Know your topic front to back. Have references—if you don’t, you’re going to be shot down, because the host is going to say, “Give me an example” or “Tell us when we said that.” This is where preparation is crucial; your call is a success or a failure based on it. You might need to have some notes because you likely won’t be able to rattle all these facts off the top of your head. This seems like a lot of work, but the reason the hosts are able to shoot people down so quickly is because if someone can’t prove a point, they can ridicule that person and move on to the next caller. You need to seize the moment. Don’t let them off the hook, if you’ve got them on the ropes. You’re allowed to question the host. When they make a ridiculous statement, ask them politely but firmly to explain what they said and what they’re basing it on. Radio hosts are infamous for just “throwing it out there” and not getting called on their statements. Sports Radio hosts are infamous for sitting on the fence with big issues and for denying that they ever said certain things. They are experts at twisting logic (see below) and getting the caller off the original point that they’re trying to make. If you’re going to beat them, you’ve got to have a cool demeanor and all the facts at your disposal to be prepared for what they’re going to throw at you.

Stay on Mission

When radio hosts recognize that they might be in trouble with a caller who threatens to make good points and make them look silly in the process, they resort to a number of tactics to try to discredit the caller and make it look like they, themselves, were right all along. Many of these tactics follow well-documented logical fallacies; there are a few in particular that are favorites of talk show hosts, especially here in Boston.

Straw Man – This might be the most common tactic. Using this technique, the host misrepresents the position of the caller, refutes it, and then pretends that the actual position has been refuted. Or they ignore an actual stance and substitute a distorted, exaggerated, or misrepresented version of that stance which they can then attack. The Red Sox have stated they are looking to develop their farm system and build for the future. In the host’s world, that becomes: “The Red Sox aren’t trying to win this season!

Slippery Slope (or the Camel’s Nose) – In this scenario, the host warns that permitting some small act will consequently lead to a larger, undesirable act or circumstance. Never mind that this usually won’t be the case; the host will act as if it is a certainty: “If the Patriots don’t give Deion Branch what he wants, they’re going to have a very hard time signing free agents next year.”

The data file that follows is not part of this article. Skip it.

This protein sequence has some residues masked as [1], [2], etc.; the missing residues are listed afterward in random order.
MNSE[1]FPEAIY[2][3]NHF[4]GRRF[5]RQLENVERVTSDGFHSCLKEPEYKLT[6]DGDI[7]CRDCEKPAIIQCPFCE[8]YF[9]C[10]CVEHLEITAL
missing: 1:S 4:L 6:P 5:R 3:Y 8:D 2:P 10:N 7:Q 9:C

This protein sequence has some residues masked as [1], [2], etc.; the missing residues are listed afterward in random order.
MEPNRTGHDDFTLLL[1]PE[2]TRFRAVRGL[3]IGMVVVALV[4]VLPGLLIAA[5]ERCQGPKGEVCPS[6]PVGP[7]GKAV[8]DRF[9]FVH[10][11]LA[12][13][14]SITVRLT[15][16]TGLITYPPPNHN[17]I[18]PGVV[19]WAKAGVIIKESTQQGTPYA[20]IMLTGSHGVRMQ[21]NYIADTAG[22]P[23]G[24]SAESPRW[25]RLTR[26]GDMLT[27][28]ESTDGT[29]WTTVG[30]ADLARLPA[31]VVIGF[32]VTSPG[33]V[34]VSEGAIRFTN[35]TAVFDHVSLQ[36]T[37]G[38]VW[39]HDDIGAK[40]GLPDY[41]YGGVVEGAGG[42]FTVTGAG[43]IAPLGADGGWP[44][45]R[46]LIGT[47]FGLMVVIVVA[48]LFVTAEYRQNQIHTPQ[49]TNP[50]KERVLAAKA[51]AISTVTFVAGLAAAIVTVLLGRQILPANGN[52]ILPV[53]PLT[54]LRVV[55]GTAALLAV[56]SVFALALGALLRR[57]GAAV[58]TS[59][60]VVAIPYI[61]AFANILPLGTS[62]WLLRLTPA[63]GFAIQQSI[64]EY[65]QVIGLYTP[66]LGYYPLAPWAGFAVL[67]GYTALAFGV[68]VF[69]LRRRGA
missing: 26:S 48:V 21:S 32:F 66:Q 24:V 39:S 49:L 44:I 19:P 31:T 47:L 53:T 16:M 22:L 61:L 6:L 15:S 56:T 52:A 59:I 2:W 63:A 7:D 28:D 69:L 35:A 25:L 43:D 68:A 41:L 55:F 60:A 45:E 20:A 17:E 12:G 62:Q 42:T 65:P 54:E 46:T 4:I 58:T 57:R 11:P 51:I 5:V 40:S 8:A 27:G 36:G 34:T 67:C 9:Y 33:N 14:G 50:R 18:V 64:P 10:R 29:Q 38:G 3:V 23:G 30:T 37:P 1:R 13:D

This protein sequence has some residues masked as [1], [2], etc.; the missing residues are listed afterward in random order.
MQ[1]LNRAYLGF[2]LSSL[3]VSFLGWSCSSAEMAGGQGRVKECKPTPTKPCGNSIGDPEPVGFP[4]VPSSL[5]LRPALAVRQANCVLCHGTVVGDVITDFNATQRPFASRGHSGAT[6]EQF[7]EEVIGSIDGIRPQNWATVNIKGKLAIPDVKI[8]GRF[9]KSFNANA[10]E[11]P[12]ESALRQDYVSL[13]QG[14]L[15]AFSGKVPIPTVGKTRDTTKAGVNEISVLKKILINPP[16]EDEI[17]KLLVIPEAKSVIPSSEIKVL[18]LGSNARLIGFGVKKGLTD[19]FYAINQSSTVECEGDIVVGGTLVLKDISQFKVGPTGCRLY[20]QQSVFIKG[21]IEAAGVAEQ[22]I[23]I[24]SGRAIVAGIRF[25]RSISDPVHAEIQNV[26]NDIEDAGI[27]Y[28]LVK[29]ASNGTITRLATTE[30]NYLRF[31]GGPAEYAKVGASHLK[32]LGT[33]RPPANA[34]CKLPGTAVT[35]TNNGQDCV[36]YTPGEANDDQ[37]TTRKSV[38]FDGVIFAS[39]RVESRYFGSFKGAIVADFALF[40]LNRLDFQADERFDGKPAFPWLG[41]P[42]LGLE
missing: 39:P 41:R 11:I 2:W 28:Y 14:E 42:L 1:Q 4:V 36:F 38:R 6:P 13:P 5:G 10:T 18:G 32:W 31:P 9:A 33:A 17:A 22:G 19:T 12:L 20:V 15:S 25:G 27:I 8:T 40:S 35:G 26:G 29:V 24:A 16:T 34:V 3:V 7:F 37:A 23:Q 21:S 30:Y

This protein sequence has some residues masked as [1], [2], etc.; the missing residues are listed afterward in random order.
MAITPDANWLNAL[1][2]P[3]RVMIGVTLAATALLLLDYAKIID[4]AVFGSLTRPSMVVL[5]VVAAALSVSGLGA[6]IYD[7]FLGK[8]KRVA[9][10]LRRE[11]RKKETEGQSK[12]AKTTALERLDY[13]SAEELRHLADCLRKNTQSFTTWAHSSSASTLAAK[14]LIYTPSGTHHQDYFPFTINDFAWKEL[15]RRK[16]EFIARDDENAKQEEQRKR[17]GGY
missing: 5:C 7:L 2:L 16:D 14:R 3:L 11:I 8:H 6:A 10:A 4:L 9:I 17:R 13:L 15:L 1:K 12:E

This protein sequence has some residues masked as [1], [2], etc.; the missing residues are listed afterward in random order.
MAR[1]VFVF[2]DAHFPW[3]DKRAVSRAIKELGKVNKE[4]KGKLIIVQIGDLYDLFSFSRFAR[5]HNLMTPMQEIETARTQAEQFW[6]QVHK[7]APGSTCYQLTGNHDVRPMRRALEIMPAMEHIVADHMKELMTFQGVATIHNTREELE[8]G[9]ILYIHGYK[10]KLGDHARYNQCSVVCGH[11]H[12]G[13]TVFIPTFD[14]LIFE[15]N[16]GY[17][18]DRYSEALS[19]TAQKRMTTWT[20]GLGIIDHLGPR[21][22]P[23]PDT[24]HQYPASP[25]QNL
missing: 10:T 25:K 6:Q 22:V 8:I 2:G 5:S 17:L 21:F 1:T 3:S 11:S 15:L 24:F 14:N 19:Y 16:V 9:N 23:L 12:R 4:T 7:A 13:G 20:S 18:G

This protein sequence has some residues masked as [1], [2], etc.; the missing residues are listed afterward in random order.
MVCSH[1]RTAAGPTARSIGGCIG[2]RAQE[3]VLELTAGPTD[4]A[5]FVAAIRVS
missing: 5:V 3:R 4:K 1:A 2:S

Appeal to Probability – Another favorite in Boston. For years it was, “The Red Sox will never win the World Series because they haven’t done it in XX years.”

Biased Sample – Host polls his two co-host sycophants, takes a couple of calls from nitwits and then declares, “Everyone in this town out there right now thinks that Josh Beckett is a stiff and that the Red Sox are in serious trouble.”

Argumentum ad nauseamThe Red Sox aren’t trying to win this year! The Red Sox aren’t trying to win this year! The Red Sox aren’t trying to win this year! Repeat that every afternoon from 2 to 6 starting in March and going through the season, and a few people are bound to believe it. That doesn’t make it a true statement, however.

These are just a few logical fallacies used regularly by sports radio hosts. In order to beat them, you need to be aware of their tactics and how they’re going to try to twist your argument against you.

They may also resort to ridicule or bullying; it’s all part of the act. It’s also a desperate attempt to get the heat off of them and back onto the caller. They might start shouting over or at you and try to get you to retaliate, at which point they can hang up on you or get you to give up and hang up the phone.

Conclude by restating your main points

If you’re fortunate enough to get through your whole call, take 10 seconds or so to really emphasize the purpose of your call by quickly restating the points that you just made.

If you can follow these steps, then you have a shot at beating the frauds that sit behind a mic for four hours a day. If we can get prepared callers who actually make good points and challenge the hosts, then it’s just possible we will have a better product to listen to.

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Sox Getting Back on Track

The Red Sox finally took advantage of the “cream puff” part of their schedule by finishing off a sweep of the Baltimore Orioles with an 11-9 victory yesterday at Fenway Park. Mike Lowell led the offensive attack with a grand slam, and rookie Jon Lester improved to 6-2 on the season. The Boston media can also relax and rejoice, as Manny Ramirez was unable to extend his hitting streak yesterday, which ended at 27 games. Ramirez might’ve had a chance to make things interesting in the seventh inning, but didn’t bother to run out a dribbler to the pitcher, who then bobbled the ball.